Planting Honey Locust next to old spruce stump

bubbabubbsApril 28, 2014

I would like to plant a young honey locust tree (Sunburst or Shademaster � about 10ft tall; fresh from my local nursery) in a spot that is close to an old silver sprice stump.
I had the spruce tree removed in 2012, when it was about 25-ft tall.

I just want to make sure there will be no major issues that would inhibit the honey locust's growth.

Please see the the attached pic - I want to plant the honey locust in the spot marked with the red X. The spruce stump is right behind it - about 3 feet behind it, and it's about 16 in in diameter.

The reason I've picked this particular spot is that it's right next to my driveway/garage (but not too close to the structure), and I'm hoping that, as the tree grows, it will provide some nice shade to this area that gets beaten by the hot summer sun.

Another thing that I like about this spot is that it's downstream from the rain spout � marked with the green circle in the pic. So the tree would be getting a lot of moisture.

I am aware that this little area, as you can see in the pic, still looks like crap, especially with the spruce stump still in there. I'm not too concerend about these esthetics, as long as the honey locust takes in.

The stump, and it's root system, should gradually disintegrate over time, and I can deal with that. I just want to make sure the the spruce dead stump/root chemistry, acidity, whatever, will not inhibit the young honey locust's growth. And, I know that digging a hole righ next to the stump might be rough � we'll see how that goes.


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hortster(6a, southcentral KS)

Soils that were under spruces can develop very low pH (you mentioned acidity). I have seen soil tests from such soils at 4.3-4.5. I would suggest that you have a soil test done to see where yours is at and if lime might be required, or even if you should pick a different location. Honeylocust does fairly well around here (KS) in our HIGH pH soils. I have seen areas where spruces had been removed remain almost bare for years, leading me to question whether I would try what you are thinking about doing.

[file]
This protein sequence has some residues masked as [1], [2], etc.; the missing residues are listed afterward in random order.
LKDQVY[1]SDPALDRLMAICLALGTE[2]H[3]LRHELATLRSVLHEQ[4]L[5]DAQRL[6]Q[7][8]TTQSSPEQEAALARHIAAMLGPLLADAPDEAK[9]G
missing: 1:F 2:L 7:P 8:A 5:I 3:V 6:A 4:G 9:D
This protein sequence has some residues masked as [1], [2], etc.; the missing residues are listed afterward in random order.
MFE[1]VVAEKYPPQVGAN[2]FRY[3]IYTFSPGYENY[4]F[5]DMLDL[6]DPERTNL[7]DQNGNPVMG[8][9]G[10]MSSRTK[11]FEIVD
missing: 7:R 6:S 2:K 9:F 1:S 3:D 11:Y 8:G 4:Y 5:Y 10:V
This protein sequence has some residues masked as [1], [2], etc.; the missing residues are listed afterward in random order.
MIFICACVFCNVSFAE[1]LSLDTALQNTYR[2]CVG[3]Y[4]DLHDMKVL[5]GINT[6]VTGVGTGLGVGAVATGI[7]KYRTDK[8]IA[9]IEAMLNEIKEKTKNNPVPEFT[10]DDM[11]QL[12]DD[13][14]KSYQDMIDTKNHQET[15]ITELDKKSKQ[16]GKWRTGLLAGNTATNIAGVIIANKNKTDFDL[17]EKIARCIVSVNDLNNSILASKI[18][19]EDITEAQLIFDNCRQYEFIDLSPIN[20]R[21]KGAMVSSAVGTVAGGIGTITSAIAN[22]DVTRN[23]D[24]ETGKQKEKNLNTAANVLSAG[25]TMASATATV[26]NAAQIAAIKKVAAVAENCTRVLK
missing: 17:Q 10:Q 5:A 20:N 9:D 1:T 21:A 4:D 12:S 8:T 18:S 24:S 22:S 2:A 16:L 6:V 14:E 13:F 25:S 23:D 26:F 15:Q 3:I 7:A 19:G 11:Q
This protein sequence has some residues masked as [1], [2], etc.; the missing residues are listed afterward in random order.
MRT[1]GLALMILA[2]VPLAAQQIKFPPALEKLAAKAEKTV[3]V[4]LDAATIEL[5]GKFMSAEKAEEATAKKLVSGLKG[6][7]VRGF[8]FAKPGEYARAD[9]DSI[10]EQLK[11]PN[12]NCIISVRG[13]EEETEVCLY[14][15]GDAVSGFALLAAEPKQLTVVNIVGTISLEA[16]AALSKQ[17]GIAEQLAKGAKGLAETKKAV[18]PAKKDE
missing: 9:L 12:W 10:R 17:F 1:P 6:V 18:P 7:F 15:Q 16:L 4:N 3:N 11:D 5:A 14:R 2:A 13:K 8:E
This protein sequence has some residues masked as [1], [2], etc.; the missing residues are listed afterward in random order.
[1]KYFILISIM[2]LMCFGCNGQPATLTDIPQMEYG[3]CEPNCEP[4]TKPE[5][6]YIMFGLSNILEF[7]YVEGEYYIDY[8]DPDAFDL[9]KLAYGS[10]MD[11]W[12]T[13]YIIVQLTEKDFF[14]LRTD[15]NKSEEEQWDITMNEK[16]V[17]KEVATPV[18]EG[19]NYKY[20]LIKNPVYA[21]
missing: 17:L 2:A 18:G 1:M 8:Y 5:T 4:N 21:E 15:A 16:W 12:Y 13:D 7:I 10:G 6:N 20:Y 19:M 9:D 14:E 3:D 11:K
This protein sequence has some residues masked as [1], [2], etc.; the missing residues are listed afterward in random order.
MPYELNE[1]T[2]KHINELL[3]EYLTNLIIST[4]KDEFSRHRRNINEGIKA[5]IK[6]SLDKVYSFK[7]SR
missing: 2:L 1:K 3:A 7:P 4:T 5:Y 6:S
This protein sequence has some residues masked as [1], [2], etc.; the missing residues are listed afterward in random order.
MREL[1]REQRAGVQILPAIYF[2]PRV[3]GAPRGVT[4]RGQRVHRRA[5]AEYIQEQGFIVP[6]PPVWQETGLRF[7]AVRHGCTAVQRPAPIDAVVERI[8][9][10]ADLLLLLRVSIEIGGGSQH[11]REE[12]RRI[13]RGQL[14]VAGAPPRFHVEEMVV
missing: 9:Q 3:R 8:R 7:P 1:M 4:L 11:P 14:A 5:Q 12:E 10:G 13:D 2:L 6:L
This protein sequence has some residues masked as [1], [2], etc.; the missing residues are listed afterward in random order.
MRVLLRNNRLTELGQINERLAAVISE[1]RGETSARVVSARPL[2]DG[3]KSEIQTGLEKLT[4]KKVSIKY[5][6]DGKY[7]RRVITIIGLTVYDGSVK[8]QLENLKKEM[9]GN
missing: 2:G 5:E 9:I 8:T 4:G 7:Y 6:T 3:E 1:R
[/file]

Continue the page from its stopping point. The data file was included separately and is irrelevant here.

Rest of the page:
The US Forest Service and USDA both state that pH tolerance of Gleditsia triacanthos is 4.8 to 8.0. The "ideal" pH is 6.0-8.0. You also might talk to folks at your local extension service since in CO they have probably had experience with this.

    Bookmark   April 28, 2014 at 5:05PM
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In regard to is HIGHLY unlikely that you will have acidic soils in Denver, regardless of the presence of a spruce or not.

    Bookmark   April 29, 2014 at 6:23PM
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ken_adrian Adrian MI cold Z5

if you can dig the hole.. the stump is irrelevant ... took you more time to type up the post.. than it would have taken me to plant it ...

if you hit some dead old root.. work smart.. and dig your hole a few inches away from the root ..

the downspout will most likely wash soil away from the tree .. rather than provide water... as it will run right past it ... you will need to divert it.. and figure out how to slow it down ... to soak in, before it runs further down hill .. or better yet.. just water it properly..and dont rely on rain ...